If you have a real Christmas tree the gold star option is to keep it to reuse next year. If that wouldn’t work, the next best thing would be for it to be recycled into wood chippings, as this will return the carbon to the earth. Otherwise, it would be better for it to be burned. The most important thing is to keep it out of landfill, as this will emit far more greenhouse gases than any other option.
Without wishing to state the obvious, you can reduce food waste by being careful not to overbuy food in the first place. Remember to factor in the biscuits/chocolates/cakes/drinks etc that you are likely to receive as gifts – you may not need to buy much more.
If you are preparing food for other people, consider allowing people to choose their own portion sizes by serving themselves from the dish – you will be much more inclined to use up leftovers from the dish than from people’s plates. At this time of year there are always lots of recipe ideas for leftover food, so have a google.
As for things like fruit and veg peelings and unavoidable food waste, the most important thing is to keep anything biodegradable out of landfill (although it’s worth checking where your general waste actually goes – many places incinerate it) as it will release greenhouse gases. If you have a compost heap or food waste caddy, be sure to put all peelings etc in there.
It’s the season for receiving things in the post, and with them a small mountain of jiffy envelopes, boxes, bubble wrap and the like. If you don’t expect to reuse these yourself throughout the year, consider donating them to your workplace, or any other business or organisation that would have a use for them. One year I had such a huge pile that I advertised them on freecycle and a local small business owner took them off my hands, so that’s always that option if you have more of the stuff than you know what to do with. Plastic and cardboard packaging that cannot be reused can usually be recycled, and some areas will recycle bubble wrap if you can’t find anything else to do with it.
Any paper that is reasonably intact can be rolled up and stored with the Christmas decorations to be reused next year. This is what I do and I always end up with more than I need. It also removes ‘get wrapping paper’ from my Christmas to-do list.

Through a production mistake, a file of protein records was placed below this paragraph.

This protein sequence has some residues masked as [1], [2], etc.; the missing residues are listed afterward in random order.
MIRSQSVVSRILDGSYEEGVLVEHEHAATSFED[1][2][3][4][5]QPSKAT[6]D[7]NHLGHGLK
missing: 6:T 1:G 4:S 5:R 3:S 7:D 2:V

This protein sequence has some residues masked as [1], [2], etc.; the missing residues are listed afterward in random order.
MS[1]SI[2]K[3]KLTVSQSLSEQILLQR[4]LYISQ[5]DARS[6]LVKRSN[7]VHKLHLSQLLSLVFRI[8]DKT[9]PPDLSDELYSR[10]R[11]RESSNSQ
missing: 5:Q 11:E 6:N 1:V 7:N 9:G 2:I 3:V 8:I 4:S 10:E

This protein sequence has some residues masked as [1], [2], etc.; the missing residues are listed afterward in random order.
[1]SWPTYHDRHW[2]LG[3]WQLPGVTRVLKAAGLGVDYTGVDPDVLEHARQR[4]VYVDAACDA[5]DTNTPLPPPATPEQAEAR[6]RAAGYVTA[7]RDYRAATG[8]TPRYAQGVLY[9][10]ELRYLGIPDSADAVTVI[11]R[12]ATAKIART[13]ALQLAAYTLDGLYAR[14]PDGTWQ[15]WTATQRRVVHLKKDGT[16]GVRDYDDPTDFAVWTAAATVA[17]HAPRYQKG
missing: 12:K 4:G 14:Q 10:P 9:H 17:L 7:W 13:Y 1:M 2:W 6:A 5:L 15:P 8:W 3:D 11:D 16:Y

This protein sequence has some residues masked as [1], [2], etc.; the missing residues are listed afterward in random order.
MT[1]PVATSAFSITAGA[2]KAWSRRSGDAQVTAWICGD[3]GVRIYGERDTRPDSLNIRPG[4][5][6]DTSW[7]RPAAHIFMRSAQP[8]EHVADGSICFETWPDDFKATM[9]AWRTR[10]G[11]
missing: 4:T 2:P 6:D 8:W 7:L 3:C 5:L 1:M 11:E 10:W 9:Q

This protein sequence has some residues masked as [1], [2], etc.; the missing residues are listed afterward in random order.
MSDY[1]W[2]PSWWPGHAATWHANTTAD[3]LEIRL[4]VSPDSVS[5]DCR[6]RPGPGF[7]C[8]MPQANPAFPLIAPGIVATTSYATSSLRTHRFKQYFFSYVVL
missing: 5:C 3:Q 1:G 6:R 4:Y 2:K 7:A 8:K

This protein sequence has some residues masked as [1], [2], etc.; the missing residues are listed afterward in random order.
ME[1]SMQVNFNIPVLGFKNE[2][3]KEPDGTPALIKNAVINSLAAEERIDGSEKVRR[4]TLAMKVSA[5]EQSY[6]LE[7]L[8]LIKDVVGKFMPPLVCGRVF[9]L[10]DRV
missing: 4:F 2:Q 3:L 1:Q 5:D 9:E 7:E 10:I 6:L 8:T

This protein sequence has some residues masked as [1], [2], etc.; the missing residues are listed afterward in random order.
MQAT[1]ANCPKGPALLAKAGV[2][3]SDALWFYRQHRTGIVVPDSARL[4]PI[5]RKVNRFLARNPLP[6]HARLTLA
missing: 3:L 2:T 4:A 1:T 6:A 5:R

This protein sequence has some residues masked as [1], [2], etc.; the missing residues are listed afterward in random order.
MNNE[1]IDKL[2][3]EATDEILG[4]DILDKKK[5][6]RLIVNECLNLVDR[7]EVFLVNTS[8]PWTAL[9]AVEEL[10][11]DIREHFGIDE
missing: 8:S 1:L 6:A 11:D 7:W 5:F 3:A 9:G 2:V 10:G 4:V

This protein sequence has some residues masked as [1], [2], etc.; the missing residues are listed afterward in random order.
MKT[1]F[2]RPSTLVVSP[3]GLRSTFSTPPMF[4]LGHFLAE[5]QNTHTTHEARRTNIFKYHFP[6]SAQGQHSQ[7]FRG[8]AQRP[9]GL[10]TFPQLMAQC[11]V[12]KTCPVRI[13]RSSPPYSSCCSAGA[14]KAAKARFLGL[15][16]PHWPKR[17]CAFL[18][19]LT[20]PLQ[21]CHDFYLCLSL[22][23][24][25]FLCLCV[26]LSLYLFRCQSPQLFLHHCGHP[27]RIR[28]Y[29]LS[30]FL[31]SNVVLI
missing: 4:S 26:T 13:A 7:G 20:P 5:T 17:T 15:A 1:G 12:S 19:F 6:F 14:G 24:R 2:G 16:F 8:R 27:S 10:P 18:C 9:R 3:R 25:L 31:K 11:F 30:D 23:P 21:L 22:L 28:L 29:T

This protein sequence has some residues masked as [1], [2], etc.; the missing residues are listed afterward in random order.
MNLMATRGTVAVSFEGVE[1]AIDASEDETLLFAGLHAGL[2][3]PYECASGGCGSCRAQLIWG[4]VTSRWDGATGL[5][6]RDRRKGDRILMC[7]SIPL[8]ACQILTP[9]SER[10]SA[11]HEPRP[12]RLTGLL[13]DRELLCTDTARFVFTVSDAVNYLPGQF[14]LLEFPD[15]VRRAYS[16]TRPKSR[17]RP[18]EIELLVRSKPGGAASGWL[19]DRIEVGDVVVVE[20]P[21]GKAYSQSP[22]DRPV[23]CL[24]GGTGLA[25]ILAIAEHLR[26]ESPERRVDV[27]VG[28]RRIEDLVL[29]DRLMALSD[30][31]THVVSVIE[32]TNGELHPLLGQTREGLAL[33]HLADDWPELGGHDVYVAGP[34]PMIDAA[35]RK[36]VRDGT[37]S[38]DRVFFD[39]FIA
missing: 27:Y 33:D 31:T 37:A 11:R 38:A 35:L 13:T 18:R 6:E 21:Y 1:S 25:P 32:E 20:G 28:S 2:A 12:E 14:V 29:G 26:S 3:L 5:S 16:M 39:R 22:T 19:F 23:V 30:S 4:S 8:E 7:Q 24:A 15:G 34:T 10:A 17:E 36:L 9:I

Anything else can usually be recycled – your local council website should be able to tell you more (although wrapping paper with sticky tape or glitter is often a problem – you may need to remove the tape first). One way to tell whether or not your gift wrap can be recycled is to give it the scrunch test – if it scrunches, yes it can, if not, then it can’t.
If you (or your children) are creatively inclined, these can be kept for next year for reuse as gift tags, cards or other crafty projects. Otherwise, they can be recycled, although like the wrapping paper, you will need to remove any embellishments from them first.
We’ve all been there. You’re not sure you’ll really use those bath salts/have never been keen on shortbread/never wear that colour, but getting rid of it feels bad, and anyway, who knows, you might feel like using it at some point in the new year. After many months of cluttering up your cupboards/bathroom, you realise your unwanted gifts have started to smell a bit strange, and you end up throwing them out.
Now is a good moment for some radical self-honesty. Let other people enjoy the things that you don’t want, and you could help to reduce the demand for new things to be produced, as well as decluttering your space. There’s friends/family/colleagues, charity shops, Shpock and ebay, Olio, Freegle, Freecycle, shelters, or the Zero Waste sell/swap/gift Facebook group, any of which could be happy to take your unwanted things off your hands and put them to good use.
There is, of course, another side to all this ‘waste,’ and that is: opportunity. After Christmas, charity shops, apps, eBay etc will be saturated with nice things that have not been used, all available for free or at a fraction of the retail price. Forget about the January sales. Now is the time to scour the charity shops (and the rest) to stock up on soaps, smellies, gifts, and anything else that takes your fancy, all without buying anything new.